So, if you can sit there and rationalize all the ways you aren't going to destroy your life, why is it so hard for you to see that Ripple has no desire to slaughter XRP by dumping all their coins on the market?? It just wouldn't make sense! Even if they consistently sold just enough to not drop the price but prevent it from growing, it would become uninteresting to investors eventually, and still it would crash. So you see, they can't barely sell any of it (relatively speaking) without hurting themselves in the process. Ripple does not want to stab their eyes out for the same reasons you don't; just trust in survival instincts, ok?

In summary, centralization of so much XRP assets in the hands of Ripple does not in any way represent a threat, and if anything, gives Ripple the ability to magnify the value of XRP through constructive distribution and redemption.

4) Centralized meaning: Concentration of wealth

Bitcoin, Ethereum (public chain), and all the other shitcoins have already proven that blockchains and whitepapers alone do not unlock the quintillions of dollars flowing in our global economy. That takes productization far beyond the mere simple existence of a coin, it takes thousands of compelling macroeconomics, software, encryption, business, etc. experts all working under strong leadership in a unified direction. A blockchain is the smallest piece of the puzzle, the rest is hard work and TONS of cash to pay for salaries and business expenses. This is why so much XRP remains "centralized" in Ripple's possession (sorta, it's escrowed just out of reach), to be able to get Ripple adoption to the point of critical mass. Penetration into mainstream economics could never happen any other way.

Ripple needs the ability to seed the world's influential financial institutions with XRP capital, they want to have the clout to subdue the malevolent whales on the markets, and they want to steward the health and viability of their product line. This is "smart business", and centralization in this regard is the key to success. If you think they have too much money, then you probably think Microsoft, Apple, Buffet, Rockefellers, and pretty much anybody that has more than you, is unjustifiably rich. And while that's great philosophical topic fodder, it's not unique to Ripple, so stop demonizing Ripple for being a successful company just like any other successful company; it does not illegitimize or immoralize XRP.

My absolute favorite is the notion of the founders getting TOO rich because they hold so much personal reserves of XRP! Lol. Cmon, this topic is so broad in nature that to single-out Ripple is just fanatical. There are so many billionaires on this planet, some of which affect our daily lives, Bill Gates, the late Steve Jobs, and I'm sure Buffet has tentacles into many of your daily experiences one way or another. Point is, Ripple is a very successful company and the founders made it big. Why do you fucking care? Does that affect the quality of the product? Certainly not; the wealth of the founder has zero bearing on how you should be evaluating XRP, seriously.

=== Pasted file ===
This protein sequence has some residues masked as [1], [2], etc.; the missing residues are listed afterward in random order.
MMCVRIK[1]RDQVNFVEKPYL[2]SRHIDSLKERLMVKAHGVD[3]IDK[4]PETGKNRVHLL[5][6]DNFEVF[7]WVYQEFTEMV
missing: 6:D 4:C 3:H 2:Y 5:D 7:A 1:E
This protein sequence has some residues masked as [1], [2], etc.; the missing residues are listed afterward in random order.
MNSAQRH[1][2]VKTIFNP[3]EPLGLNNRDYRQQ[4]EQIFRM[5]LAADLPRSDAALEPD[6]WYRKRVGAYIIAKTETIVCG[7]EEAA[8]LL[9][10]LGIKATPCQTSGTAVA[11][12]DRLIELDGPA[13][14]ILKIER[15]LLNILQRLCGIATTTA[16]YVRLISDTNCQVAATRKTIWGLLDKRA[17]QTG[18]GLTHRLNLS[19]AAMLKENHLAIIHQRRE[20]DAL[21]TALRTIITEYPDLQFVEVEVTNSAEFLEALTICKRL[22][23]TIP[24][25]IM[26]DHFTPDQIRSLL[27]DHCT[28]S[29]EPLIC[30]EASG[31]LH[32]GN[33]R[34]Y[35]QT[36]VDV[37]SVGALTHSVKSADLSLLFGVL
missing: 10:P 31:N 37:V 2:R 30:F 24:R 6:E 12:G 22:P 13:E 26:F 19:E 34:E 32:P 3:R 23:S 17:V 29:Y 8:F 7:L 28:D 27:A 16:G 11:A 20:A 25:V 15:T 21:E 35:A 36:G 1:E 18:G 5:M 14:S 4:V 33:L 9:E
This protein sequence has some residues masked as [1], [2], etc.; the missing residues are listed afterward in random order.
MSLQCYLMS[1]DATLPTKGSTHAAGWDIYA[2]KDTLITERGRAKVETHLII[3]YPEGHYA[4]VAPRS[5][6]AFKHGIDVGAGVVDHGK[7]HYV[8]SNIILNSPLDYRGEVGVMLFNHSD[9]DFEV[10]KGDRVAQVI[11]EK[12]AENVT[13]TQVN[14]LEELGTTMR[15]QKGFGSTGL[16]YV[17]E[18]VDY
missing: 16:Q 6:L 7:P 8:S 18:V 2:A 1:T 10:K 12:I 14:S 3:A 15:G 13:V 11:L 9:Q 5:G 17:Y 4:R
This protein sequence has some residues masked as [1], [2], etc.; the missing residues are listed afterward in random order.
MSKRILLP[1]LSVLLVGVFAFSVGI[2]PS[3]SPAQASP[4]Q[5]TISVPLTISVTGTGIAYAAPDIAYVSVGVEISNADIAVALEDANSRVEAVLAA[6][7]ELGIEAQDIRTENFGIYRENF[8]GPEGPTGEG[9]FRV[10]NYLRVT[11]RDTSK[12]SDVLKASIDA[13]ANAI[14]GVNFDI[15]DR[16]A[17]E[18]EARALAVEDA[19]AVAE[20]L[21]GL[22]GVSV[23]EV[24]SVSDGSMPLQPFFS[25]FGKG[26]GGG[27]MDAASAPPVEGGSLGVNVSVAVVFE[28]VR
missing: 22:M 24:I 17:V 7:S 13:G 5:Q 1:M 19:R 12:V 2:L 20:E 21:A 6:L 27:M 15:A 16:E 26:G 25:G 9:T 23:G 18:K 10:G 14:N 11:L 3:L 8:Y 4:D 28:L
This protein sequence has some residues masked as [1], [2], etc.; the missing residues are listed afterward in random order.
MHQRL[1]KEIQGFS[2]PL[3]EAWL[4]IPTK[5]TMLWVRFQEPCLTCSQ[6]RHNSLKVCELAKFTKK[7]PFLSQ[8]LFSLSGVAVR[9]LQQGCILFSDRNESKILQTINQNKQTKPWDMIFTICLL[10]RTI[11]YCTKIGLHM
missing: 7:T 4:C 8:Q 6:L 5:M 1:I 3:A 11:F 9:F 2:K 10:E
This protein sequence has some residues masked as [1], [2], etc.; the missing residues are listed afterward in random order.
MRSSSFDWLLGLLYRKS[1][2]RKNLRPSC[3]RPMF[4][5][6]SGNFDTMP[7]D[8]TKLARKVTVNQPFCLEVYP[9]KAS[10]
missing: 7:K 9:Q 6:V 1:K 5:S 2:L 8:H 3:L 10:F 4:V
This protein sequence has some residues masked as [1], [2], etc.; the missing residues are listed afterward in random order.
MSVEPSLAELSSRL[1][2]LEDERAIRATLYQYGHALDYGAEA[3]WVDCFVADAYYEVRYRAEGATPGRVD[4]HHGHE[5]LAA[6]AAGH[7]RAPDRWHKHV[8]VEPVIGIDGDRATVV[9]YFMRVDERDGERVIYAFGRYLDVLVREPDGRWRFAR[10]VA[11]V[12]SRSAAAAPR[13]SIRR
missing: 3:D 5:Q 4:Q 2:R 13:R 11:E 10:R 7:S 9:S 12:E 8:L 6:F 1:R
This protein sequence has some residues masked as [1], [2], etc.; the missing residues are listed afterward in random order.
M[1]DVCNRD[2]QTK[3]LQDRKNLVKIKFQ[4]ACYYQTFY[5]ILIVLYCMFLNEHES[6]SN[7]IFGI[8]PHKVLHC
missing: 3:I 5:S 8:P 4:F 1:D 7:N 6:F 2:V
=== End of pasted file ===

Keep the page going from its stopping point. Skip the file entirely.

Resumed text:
But what if the founders dump their holdings all at once, like Jed might? Well, Jed can't, his coins are contractually meted out to him, he doesn't have them all in his possession. And sure, the possibility exists that Brad or Chris could decide to stab themselves in the eyes, but that seems unlikely right? Even if they did, they're only 5% of the total holdings each, which may shake the ecosystem for a while, but probably wouldn't destroy it. They certainly couldn't unilaterally dump Ripple's XRP holdings onto the market, it's all in escrow for that very reason! In other words, Ripple or its founders or its partners will never have access to enough liquid XRP at one time to be able to destroy XRP.

In contrast, there are suspicions that a very few, or even a single whale was responsible for driving the first Bitcoin wave up to and over $1000 so long ago. It's these nefarious whales that exist in every coin, and cause all these wild price fluctuations that are the real problem. If anything, Ripple's massive reserves of XRP can serve as a dampener or even eliminator of the forces of whales. This strategic war chest will be what separates XRP from the other coins that cannot control their distribution as effectively. Also, over 80% of Bitcoin's mining is done in China (at the time of writing), try to tell me that's fulfilling the libertarian dream.

In summary, hating the rich has nothing to do with the quality of XRP. All coins have their millionaires and billionaires, so stop singling out Ripple with this non-issue.

And finally to my XRP friends, fear not, the incessant drumbeat of the FUD factories we are currently swimming in will become imperceptible background noise as the real FI money being poured into XRP accelerates. If the XRP critics got anything right, it's that XRP is not like the others. Sure, XRP is a cryptocurrency by technical definition, but that's where the similarities to other cryptos end. As an integral part of Ripple's utility, XRP will pass through all artificially-imposed FUD-barriers with the methodical and elegant flow of a meandering neutron star, sending countless electrifying tethers into every conceivable nook and cranny of global value exchange. I'm just glad to be smart enough to appreciate the unfolding of civilization's greatest evolution yet.

I wonder if aliens will now consider us worthy of communion.